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MORE: Michael Phelps details Masters experience

Why did Shaun White cut his hair? Carrot Top

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Shaun White said a revelatory chat with Carrot Top led to the Olympic snowboarding champion chopping off his flowing red locks more than seven years ago, according to a report.

“I went to an event in Vegas where I run into Carrot Top,” White wrote, according to a Bleacher Report AMA last Wednesday. “We were talking about our hair and he basically looked at me like you could see into his soul and he basically said he was stuck like this. And at that point it was like seeing the ghost of Christmas future. And at that point I was like omg I can change.”

White documented a meeting with Carrot Top on social media in September 2013, but that was 10 months after the haircut. They must have met in 2012, too.

White, formerly known as the Flying Tomato, posted video of the haircut in December 2012, saying he didn’t tell anybody beforehand. He had grown tired of the nickname.

He donated the hair to Locks of Love, which makes wigs for needy children.

White is known for charitable efforts for children, including with the Boys and Girls Clubs of America and the St. Jude Children’s Hospital. White was born with a heart defect called Tetralogy of Fallot, requiring two major surgeries before his first birthday.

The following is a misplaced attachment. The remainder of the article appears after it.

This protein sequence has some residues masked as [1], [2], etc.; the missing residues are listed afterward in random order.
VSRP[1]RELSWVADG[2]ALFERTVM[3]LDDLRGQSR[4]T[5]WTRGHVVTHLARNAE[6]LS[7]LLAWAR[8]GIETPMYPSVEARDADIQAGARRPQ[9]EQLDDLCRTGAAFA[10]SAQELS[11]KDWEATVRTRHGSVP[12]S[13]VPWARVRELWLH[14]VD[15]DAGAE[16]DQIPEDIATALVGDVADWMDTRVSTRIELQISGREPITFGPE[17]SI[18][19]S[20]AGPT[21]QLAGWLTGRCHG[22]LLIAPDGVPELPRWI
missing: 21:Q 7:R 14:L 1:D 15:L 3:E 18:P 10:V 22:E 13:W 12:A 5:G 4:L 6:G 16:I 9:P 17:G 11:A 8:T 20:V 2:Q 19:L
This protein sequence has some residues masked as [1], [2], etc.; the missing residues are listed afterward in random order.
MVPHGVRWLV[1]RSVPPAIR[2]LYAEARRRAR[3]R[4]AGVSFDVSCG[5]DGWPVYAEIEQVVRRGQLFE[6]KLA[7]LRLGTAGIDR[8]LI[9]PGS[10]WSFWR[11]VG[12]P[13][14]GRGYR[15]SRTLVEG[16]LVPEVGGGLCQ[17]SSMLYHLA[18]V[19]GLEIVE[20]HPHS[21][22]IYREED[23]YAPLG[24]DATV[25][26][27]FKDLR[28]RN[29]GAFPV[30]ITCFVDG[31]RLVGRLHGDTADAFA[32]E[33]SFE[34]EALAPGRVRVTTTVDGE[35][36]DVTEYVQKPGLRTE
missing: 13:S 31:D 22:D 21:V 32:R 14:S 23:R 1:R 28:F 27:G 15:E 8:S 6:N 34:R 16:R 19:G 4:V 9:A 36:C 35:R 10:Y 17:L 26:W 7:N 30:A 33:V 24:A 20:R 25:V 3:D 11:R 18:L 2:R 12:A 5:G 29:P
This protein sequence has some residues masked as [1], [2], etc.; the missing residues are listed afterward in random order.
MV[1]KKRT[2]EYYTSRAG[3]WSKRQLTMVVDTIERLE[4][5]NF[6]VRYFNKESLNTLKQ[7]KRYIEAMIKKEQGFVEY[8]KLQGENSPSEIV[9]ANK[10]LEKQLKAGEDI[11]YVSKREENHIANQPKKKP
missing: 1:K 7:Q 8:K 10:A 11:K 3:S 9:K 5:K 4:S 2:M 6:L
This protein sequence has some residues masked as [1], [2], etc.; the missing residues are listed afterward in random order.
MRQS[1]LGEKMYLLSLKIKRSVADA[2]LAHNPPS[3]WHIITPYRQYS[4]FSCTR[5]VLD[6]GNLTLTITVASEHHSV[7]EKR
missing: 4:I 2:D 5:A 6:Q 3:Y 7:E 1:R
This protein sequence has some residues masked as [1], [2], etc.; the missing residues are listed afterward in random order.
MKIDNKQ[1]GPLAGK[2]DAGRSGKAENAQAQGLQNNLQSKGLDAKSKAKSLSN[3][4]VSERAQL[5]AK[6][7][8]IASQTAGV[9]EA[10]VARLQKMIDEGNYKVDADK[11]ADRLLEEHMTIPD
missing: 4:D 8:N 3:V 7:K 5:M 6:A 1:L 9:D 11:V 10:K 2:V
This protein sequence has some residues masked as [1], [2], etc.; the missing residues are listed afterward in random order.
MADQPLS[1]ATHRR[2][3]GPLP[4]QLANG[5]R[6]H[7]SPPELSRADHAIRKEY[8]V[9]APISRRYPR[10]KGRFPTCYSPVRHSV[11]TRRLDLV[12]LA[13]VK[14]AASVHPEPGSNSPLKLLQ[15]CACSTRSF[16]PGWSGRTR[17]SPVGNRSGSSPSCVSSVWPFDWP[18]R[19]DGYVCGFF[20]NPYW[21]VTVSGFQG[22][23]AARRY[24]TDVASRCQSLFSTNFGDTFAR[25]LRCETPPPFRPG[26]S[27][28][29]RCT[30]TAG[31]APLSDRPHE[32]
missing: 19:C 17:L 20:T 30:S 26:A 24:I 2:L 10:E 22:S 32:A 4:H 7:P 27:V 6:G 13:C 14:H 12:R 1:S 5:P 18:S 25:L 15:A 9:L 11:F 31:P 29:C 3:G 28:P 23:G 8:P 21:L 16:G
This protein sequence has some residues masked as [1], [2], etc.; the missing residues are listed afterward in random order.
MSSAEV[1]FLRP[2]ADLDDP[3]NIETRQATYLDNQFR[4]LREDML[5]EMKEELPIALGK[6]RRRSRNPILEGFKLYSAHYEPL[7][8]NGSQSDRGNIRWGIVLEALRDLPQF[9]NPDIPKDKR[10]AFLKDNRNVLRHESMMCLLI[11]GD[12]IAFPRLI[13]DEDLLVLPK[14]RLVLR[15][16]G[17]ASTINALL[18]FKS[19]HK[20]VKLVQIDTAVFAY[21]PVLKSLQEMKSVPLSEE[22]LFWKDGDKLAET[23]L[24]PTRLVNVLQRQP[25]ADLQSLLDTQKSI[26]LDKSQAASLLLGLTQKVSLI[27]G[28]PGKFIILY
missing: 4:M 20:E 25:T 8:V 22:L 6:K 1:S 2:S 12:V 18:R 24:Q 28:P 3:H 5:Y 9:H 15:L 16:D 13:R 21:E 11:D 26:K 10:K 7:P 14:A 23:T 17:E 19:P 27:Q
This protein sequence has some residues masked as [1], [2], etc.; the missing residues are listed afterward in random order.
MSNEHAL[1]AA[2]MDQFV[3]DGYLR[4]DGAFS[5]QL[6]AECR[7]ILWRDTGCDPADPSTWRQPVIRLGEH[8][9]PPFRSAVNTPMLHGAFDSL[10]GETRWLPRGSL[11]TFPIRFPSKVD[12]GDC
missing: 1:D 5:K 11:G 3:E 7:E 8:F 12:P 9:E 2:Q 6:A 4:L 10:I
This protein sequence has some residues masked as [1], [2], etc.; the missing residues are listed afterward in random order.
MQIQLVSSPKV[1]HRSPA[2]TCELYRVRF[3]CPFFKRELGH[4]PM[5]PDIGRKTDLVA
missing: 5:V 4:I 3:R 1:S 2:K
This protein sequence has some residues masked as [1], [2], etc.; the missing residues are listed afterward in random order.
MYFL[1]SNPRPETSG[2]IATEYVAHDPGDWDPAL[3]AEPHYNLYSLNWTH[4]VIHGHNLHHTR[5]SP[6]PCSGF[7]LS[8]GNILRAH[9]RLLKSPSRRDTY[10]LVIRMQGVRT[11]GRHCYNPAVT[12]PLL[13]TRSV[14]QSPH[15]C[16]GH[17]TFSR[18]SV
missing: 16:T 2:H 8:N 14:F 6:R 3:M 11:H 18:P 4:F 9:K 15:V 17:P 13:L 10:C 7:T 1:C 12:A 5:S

White, a 33-year-old who recently changed his hair color to blond, announced in February that he ended a bid to make the first U.S. Olympic skateboarding team for the Tokyo Games.

He is expected to compete for a spot in the 2022 Winter Olympics, where he could be the oldest U.S. Olympic halfpipe rider in history.

MORE: White, Shiffrin among dominant Winter Olympians of 2010s

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Susie O’Neill, Australian great, answers Katie Ledecky by balancing beer while swimming

Susie O'Neill
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Katie Ledecky‘s feat of balancing a glass of chocolate milk while swimming reverberated Down Under, where one of Australia’s Olympic legends attempted to mimic it with a cup of beer.

Susie O’Neill, an eight-time Olympic medalist from 1992-2000 known as Madame Butterfly, accepted a challenge put forth by her fellow radio show hosts. In video shared across Australian media, she took 13 strokes before the beer came off her head, just before reaching a wall.

“It’s actually not as hard as I expected,” O’Neill said in an Instagram Live. “Well, it was pretty hard.”

O’Neill, 47, said backstrokers sometimes train with a water bottle on their foreheads to stay straight. But O’Neill, a freestyler and butterflier, never balanced anything on her head while training.

MORE: O’Neill in tears watching Sydney Olympic defeat for first time